Aaron Green for Sale

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Reidy
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Joined: Fri Jan 07, 2005 3:30 pm
Location: Fremont CA

Aaron Green for Sale

Post by Reidy »

Search on 3512 Ross.

Is the part about Eichler accurate? This looks bigger and more luxe than what he typically built.

JChoate
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Location: Atlanta
Contact:

Post by JChoate »

Wow. Everything about that is good.

Tom
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Joined: Sun Jan 30, 2011 7:53 pm
Location: Black Mountain, NC

Post by Tom »

Yep
Great roof.
Wonder if the columns are solid wood or boxed steel?

jay
Posts: 259
Joined: Mon May 02, 2016 8:04 pm

Post by jay »

Very nice!
Aaron Green worked with Eichler?
Here's a direct listing with the same photos (I like seeing the google map)
https://www.redfin.com/CA/Palo-Alto/351 ... ome/598792

Looking at the satellite image and the lot lines....wow...talk about using the site to its fullest potential.

Matt2
Posts: 193
Joined: Sun Dec 30, 2018 1:07 pm

Post by Matt2 »

Wonderful architecture.

It appears from the photos that Green is using an interesting type of column that I'm trying to track the history of. This is a column of wood with a hefty center mass and thinner side elements that give an almost I-beam look. When the column joins the roof beam, the side elements continue to rise up and "embrace" the beam.

Anyone know anything about this structural system?

SDR
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Joined: Sat Jun 17, 2006 11:33 pm
Location: San Francisco

Post by SDR »

Matt, it's a form of post and beam structure; the detail you point to has been used by others, and perhaps once before by Green, in the 1961 Paulsen residence, Portola Valley CA. It provides for uninterrupted
glazing of a common width, from floor to ceiling---and certainly reads as a robust connection between post and beam, perhaps more convincing than any other ?

Bill Schwarz writes: "That is the house Aaron designed for a certain Richard Walker. It’s included on Page 411 of the Henning book about Aaron and later
in the chronological list [p 428] as a 1965 project. The Eichler Homes citation as its builder is accurate, and it was designed from the start with it in mind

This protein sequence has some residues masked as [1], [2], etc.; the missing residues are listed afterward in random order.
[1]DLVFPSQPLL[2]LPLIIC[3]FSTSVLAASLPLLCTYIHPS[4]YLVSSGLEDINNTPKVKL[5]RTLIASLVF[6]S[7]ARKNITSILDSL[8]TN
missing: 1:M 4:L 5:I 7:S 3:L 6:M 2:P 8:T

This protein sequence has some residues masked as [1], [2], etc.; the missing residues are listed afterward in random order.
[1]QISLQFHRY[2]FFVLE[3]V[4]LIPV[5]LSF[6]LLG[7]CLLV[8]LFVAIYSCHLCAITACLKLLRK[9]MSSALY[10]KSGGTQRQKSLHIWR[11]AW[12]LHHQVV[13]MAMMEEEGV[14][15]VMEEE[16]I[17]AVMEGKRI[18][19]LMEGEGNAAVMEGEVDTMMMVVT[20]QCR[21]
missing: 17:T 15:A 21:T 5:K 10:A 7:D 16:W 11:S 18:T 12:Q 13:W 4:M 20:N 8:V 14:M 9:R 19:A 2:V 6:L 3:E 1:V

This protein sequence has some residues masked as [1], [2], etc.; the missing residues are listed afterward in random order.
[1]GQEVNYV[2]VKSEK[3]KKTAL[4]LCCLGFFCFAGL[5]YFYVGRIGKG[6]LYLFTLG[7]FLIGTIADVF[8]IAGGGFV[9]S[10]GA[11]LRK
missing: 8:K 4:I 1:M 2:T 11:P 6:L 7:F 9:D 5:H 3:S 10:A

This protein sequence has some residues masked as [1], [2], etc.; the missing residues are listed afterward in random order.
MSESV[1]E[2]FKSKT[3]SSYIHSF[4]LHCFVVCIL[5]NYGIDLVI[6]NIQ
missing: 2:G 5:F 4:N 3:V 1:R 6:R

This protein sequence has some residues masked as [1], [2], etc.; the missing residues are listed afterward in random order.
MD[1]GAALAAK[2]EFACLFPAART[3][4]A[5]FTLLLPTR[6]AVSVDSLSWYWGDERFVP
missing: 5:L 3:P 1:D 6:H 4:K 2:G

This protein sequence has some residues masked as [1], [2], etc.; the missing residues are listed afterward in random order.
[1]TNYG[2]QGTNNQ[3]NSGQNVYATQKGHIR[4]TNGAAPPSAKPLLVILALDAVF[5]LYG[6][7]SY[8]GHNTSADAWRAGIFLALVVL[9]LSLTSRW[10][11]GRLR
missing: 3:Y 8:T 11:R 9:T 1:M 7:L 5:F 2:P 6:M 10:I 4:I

that it would be 'Eichler friendly.' Aaron’s house for Walter Mischel on the Stanford campus was also custom-built by Eichler."

On page 431 of the same volume is another listing for Richard Walker, an unbuilt residence in Maui, 1997. The earlier listing includes one small exterior photo of little use in identifying the Palo Alto house.

S

DRN
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Joined: Mon Jul 10, 2006 10:02 am
Location: Cherry Hill, NJ

Post by DRN »

Great house...the design gives a strong impression of the house forming a garden wall with a glass pavilion projecting into the garden. The suspended bunk bed is a slick surprise.
The Aaron Green monograph is full of gems like this...

SDR
Posts: 18690
Joined: Sat Jun 17, 2006 11:33 pm
Location: San Francisco

Post by SDR »

The exterior view supports DRN's impression; the ratio of interior volume to roof overhang is impressive. It would be fine to see a plan ...

S

Roderick Grant
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Joined: Wed Mar 29, 2006 7:48 am

Post by Roderick Grant »

This is excellent. Love the massive mantel.
The minimal list of materials, simplicity of construction, countered by a triangular grid ... truly an elegant residence. I wish Henning had given it more coverage.

Matt2
Posts: 193
Joined: Sun Dec 30, 2018 1:07 pm

Post by Matt2 »

SDR thanks for the information and the observation about the system allowing for the same width of glass floor to ceiling. It is a system an architect in the Northwest, Paul Kirk, used a lot. I'm trying to see if this was his innovation or if he adapted it from another architect. I've seen some homes by Paul Rudolf use similar sandwiched columns.

SDR
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Joined: Sat Jun 17, 2006 11:33 pm
Location: San Francisco

Post by SDR »

Yes---I guess that's where I saw it ... I really do like the detail, though in the present Green case the proportion of post to beam width seems a bit off; the post plates are to wide relative to the depth of the beam, visually if not structurally.

S

Matt2
Posts: 193
Joined: Sun Dec 30, 2018 1:07 pm

Post by Matt2 »

Agreed. There is something slightly off about the proportions. Are such proportions dictated purely by some engineering formula? I'm not an architect and not sure how such things are determined. I'm guessing weight of the roof divided by the number of support columns would establish the required size of each column?

SDR
Posts: 18690
Joined: Sat Jun 17, 2006 11:33 pm
Location: San Francisco

Post by SDR »

Yes, engineering is the term for the art which enables rational decision-making about the sizes and substances, the fasteners and the "safety margins" of built
mechanisms. There's nothing (short of budgetary considerations) to stop an architect from choosing to use a beam which is deeper, and therefore capable
of a greater span, than the one specified by his engineer. To compensate, of course, he might choose a material with less strength---a different specie of
wood or alloy of steel---to compensate, perhaps restoring balance to the budget ...?

S

DavidC
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Location: Oak Ridge, TN

Post by DavidC »


DavidC
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Joined: Sat Sep 02, 2006 2:22 pm
Location: Oak Ridge, TN

Post by DavidC »


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